Should I Buy My Kid A Car For Christmas?

Illustration for article titled Should I Buy My Kid A Car For Christmas?

Many parents are often torn between giving their children more than they themselves had, but also not raising them to be spoiled and expects things. This dilemma can get especially difficult when it comes to helping your kid get their first car.


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This week’s letter comes from Ryan whose teenage son just got his license. Ryan agrees that it’s time for junior to get a car but is worried that a gift won’t foster responsibility.

My son just recently got his license and naturally, has been asking for a car. He is is a good kid who does well in school and loves cars just like his dad. The problem is he doesn’t have much money to buy a car on his own. Most of his summer job savings is put aside for college. Between academics and extracurricular activities, it doesn’t leave him much time during the school year to work.

He could probably scrounge up two or three grand for a cheap ride, but I would rather see him in something a little newer and in better shape. A relative is selling her 2008 Impala with low miles for around $8000. I think this would be a better choice since it can probably last him through college and beyond. So I would like to buy it for him as a Christmas gift.

However, people keep telling me that if you gift your kids cars they won’t learn what it’s like to be responsible and save for a major purchase. Should I have him buy something on his own or pitch in for this car? Can you give a kid a car without making them entitled?

Also, how do you feel about those “big brother” devices for teens that cap their speed and track their driving data?

As a parent with younger kids, I have already started thinking about how I’m going to handle this scenario when the time comes. With any parenting dilemma I think the old adage applies, “if you’re worried about doing the right thing, you’re probably doing the right thing.”

Ryan, you know your kid best, and if he’s the type to appreciate this gift and use it as an opportunity to become more mature and responsible, don’t second guess your generosity in giving your kid a car.

Many parents gift their cars to their kids, and you are correct that a well maintained $8,000 Impala bought from a family member is probably going last a bit longer than a cheap beater from some random person. Since your son has already done the smart thing and socked some money away for college, I don’t really see the need for him to kick in a few grand for this gift.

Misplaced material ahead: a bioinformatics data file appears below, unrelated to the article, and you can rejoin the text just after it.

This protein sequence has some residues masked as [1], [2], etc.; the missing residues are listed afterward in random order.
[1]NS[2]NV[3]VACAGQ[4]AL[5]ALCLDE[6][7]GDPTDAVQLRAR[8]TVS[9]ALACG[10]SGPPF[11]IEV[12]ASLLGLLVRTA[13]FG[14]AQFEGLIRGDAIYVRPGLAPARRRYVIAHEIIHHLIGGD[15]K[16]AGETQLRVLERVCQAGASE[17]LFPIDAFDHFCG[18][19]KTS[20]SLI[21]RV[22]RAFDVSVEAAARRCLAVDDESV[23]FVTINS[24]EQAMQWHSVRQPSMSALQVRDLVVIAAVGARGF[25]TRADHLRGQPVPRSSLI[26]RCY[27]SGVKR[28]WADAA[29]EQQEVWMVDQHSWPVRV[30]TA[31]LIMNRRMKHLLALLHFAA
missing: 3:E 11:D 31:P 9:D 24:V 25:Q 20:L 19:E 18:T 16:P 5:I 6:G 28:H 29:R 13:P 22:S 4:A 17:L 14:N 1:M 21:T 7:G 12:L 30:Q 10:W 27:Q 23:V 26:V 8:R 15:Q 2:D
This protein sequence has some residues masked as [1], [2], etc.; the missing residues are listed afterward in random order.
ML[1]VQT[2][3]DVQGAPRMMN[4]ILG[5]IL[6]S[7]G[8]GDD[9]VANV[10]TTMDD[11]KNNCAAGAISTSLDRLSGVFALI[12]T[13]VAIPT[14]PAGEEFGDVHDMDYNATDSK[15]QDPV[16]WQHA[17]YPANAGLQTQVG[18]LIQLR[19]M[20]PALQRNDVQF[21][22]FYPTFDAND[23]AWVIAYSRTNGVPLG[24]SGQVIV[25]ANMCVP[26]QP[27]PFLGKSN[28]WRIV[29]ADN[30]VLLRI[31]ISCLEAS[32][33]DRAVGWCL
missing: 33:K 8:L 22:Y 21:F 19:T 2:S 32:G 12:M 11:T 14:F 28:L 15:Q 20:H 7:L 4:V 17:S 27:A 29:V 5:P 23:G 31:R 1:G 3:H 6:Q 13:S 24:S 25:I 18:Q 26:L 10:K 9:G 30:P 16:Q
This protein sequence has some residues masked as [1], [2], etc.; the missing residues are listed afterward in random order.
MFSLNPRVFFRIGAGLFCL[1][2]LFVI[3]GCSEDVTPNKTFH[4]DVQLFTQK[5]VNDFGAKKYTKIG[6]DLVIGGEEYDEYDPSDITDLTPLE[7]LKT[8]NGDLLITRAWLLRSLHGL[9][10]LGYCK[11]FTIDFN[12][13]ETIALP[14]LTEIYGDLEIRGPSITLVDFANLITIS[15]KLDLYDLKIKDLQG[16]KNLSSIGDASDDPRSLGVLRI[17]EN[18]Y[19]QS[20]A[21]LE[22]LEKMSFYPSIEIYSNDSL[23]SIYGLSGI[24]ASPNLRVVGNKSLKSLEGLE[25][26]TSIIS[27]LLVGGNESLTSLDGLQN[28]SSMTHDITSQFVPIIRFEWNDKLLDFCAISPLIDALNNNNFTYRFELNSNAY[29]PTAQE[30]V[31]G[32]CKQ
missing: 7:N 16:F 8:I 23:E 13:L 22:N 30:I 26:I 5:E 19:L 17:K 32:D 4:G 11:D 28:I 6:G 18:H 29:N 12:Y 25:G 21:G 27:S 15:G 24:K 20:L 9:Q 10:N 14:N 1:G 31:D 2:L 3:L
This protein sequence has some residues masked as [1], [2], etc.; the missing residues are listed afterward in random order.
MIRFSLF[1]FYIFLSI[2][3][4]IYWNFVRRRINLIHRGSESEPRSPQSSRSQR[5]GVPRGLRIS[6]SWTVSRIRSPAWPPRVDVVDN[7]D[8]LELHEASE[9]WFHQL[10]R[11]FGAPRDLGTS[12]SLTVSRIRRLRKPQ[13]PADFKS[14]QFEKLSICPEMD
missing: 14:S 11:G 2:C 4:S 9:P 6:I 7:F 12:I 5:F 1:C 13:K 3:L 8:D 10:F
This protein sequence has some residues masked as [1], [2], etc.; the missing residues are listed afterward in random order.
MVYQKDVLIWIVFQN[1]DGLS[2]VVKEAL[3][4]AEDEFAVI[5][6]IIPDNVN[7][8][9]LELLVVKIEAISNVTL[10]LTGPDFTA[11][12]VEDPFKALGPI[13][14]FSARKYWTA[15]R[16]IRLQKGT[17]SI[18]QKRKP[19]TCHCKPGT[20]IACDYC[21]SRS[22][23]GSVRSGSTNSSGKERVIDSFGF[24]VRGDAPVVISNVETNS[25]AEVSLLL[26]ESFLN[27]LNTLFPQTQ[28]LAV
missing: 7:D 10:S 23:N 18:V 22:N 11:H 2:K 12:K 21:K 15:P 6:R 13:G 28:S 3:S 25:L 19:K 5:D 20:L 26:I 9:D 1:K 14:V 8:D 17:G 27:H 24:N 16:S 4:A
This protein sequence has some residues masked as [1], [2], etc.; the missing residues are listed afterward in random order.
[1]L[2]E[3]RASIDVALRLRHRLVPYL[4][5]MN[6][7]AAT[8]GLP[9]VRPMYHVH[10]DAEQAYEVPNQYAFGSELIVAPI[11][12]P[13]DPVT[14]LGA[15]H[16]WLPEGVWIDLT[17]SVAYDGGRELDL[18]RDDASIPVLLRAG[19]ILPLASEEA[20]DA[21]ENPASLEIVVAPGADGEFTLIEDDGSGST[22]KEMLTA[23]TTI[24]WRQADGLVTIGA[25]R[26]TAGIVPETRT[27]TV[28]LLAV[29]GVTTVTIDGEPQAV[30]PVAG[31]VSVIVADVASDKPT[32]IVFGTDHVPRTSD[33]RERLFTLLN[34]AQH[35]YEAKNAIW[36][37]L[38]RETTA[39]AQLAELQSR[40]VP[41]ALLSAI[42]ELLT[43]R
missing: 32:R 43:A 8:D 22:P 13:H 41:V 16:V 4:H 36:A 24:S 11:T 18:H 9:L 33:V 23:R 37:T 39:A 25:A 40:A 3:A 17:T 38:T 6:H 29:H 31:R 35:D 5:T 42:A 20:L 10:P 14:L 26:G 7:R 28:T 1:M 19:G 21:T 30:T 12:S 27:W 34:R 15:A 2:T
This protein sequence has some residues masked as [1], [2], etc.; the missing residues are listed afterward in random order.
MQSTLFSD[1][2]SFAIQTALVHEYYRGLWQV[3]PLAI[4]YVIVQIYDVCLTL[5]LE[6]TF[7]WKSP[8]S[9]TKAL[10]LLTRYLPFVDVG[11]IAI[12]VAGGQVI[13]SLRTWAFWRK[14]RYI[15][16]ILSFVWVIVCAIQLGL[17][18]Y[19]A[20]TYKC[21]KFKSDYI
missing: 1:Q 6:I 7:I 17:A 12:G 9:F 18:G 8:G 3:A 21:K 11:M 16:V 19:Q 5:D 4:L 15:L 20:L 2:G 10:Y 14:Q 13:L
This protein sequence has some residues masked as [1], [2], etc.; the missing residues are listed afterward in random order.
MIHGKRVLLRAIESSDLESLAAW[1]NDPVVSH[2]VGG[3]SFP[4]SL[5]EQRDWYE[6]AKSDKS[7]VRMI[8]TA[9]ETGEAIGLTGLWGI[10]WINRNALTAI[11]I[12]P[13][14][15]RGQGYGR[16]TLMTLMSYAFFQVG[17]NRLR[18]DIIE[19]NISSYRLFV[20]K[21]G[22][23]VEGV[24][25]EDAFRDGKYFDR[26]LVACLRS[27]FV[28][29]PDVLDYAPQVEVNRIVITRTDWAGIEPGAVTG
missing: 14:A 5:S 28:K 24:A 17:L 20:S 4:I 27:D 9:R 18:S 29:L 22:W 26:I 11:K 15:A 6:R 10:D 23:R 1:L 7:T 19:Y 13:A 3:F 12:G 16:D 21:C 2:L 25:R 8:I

Furthermore, even if the car is free there are plenty of ways your son will have to step up and be more responsible. One thing you could do is insist he pay for gas. People need to see that $20 in their wallet and decide whether or not they will fill the tank or spend it on something else.

The other thing that people should learn is basic maintenance. It boggles my mind how many kids are driving and don’t even know how to change a tire. They don’t need to know how to rebuild a transmission, though it’s cool if they do, but they should know how to change their oil or at least know how to check it properly. Novice drivers should also know when their tires need replacing and how to spot worn out parts before they become a problem.


Insurance is another cost he could contribute to and with a young driver in the house that can be pricey, so any assistance you can get on that front will help. While we are on the topic of insurance costs and risky teenage drivers. I have no qualms with installing one of those devices that enables you to limit the car’s speed and track driving behavior. The statistics about teen driving deaths alone are staggering.


One thing I highly recommend is signing your son up for one of those behind the wheel teen driving courses. It will cost you a few hundred bucks to have them practice emergency maneuvers, and defensive driving could prevent an accident. Your insurance company might even give you a discount.

Even if you were one of these wealthy parents that bought their kid a brand new car, a kid can still learn to be responsible through a combination of education and clear expectations.

Tom is a contributing writer for Jalopnik and runs He saves people money and takes the hassle out of buying or leasing a car. (



The most successful approach I’ve seen in this situation is making it clear that the gift is use of a car that the parents still own. Being clear on this upfront allows the parents to assert expectations in relation to good driving, behavior and grades. As a frustrating last resort, it also leaves the parents free and clear to sell the car.

As a bonus, it will also mean much cheaper insurance.